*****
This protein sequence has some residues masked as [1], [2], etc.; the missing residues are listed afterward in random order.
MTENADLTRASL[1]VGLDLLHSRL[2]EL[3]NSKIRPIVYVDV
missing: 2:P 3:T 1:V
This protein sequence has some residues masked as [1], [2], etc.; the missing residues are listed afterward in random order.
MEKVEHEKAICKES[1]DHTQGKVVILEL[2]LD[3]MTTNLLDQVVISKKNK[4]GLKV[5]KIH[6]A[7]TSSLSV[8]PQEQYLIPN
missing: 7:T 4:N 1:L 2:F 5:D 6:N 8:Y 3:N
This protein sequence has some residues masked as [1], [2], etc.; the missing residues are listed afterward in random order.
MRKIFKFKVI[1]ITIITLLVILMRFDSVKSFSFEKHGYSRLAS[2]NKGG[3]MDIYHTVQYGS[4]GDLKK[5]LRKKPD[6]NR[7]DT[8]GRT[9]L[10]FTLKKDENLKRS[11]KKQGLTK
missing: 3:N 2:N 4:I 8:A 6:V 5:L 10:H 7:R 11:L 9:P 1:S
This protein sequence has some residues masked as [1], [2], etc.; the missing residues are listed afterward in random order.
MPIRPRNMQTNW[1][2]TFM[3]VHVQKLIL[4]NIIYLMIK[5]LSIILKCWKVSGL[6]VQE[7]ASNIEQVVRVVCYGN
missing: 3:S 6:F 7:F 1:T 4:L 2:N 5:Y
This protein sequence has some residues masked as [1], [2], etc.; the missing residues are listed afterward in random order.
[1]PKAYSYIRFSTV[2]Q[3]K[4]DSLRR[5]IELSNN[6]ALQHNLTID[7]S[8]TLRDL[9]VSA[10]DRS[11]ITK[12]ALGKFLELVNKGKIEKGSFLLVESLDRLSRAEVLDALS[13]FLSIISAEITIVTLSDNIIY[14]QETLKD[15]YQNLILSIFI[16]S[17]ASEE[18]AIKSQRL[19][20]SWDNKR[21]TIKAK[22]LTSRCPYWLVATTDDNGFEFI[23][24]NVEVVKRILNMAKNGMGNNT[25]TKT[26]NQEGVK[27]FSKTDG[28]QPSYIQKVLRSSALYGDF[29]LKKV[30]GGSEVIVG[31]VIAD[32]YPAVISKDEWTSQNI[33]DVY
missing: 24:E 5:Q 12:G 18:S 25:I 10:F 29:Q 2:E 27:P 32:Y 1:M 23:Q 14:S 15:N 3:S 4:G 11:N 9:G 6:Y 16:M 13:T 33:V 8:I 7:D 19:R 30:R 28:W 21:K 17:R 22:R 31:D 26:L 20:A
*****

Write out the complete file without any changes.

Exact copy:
This protein sequence has some residues masked as [1], [2], etc.; the missing residues are listed afterward in random order.
MTENADLTRASL[1]VGLDLLHSRL[2]EL[3]NSKIRPIVYVDV
missing: 2:P 3:T 1:V
This protein sequence has some residues masked as [1], [2], etc.; the missing residues are listed afterward in random order.
MEKVEHEKAICKES[1]DHTQGKVVILEL[2]LD[3]MTTNLLDQVVISKKNK[4]GLKV[5]KIH[6]A[7]TSSLSV[8]PQEQYLIPN
missing: 7:T 4:N 1:L 2:F 5:D 6:N 8:Y 3:N
This protein sequence has some residues masked as [1], [2], etc.; the missing residues are listed afterward in random order.
MRKIFKFKVI[1]ITIITLLVILMRFDSVKSFSFEKHGYSRLAS[2]NKGG[3]MDIYHTVQYGS[4]GDLKK[5]LRKKPD[6]NR[7]DT[8]GRT[9]L[10]FTLKKDENLKRS[11]KKQGLTK
missing: 3:N 2:N 4:I 8:A 6:V 5:L 10:H 7:R 11:L 9:P 1:S
This protein sequence has some residues masked as [1], [2], etc.; the missing residues are listed afterward in random order.
MPIRPRNMQTNW[1][2]TFM[3]VHVQKLIL[4]NIIYLMIK[5]LSIILKCWKVSGL[6]VQE[7]ASNIEQVVRVVCYGN
missing: 3:S 6:F 7:F 1:T 4:L 2:N 5:Y
This protein sequence has some residues masked as [1], [2], etc.; the missing residues are listed afterward in random order.
[1]PKAYSYIRFSTV[2]Q[3]K[4]DSLRR[5]IELSNN[6]ALQHNLTID[7]S[8]TLRDL[9]VSA[10]DRS[11]ITK[12]ALGKFLELVNKGKIEKGSFLLVESLDRLSRAEVLDALS[13]FLSIISAEITIVTLSDNIIY[14]QETLKD[15]YQNLILSIFI[16]S[17]ASEE[18]AIKSQRL[19][20]SWDNKR[21]TIKAK[22]LTSRCPYWLVATTDDNGFEFI[23][24]NVEVVKRILNMAKNGMGNNT[25]TKT[26]NQEGVK[27]FSKTDG[28]QPSYIQKVLRSSALYGDF[29]LKKV[30]GGSEVIVG[31]VIAD[32]YPAVISKDEWTSQNI[33]DVY
missing: 24:E 5:Q 12:G 18:S 25:I 10:F 29:Q 2:E 27:P 32:Y 1:M 23:Q 14:S 15:N 3:S 4:G 11:N 9:G 6:Y 16:M 13:T 33:V 8:I 7:D 19:R 30:R 28:W 21:K 17:R 22:R 31:D 26:L 20:A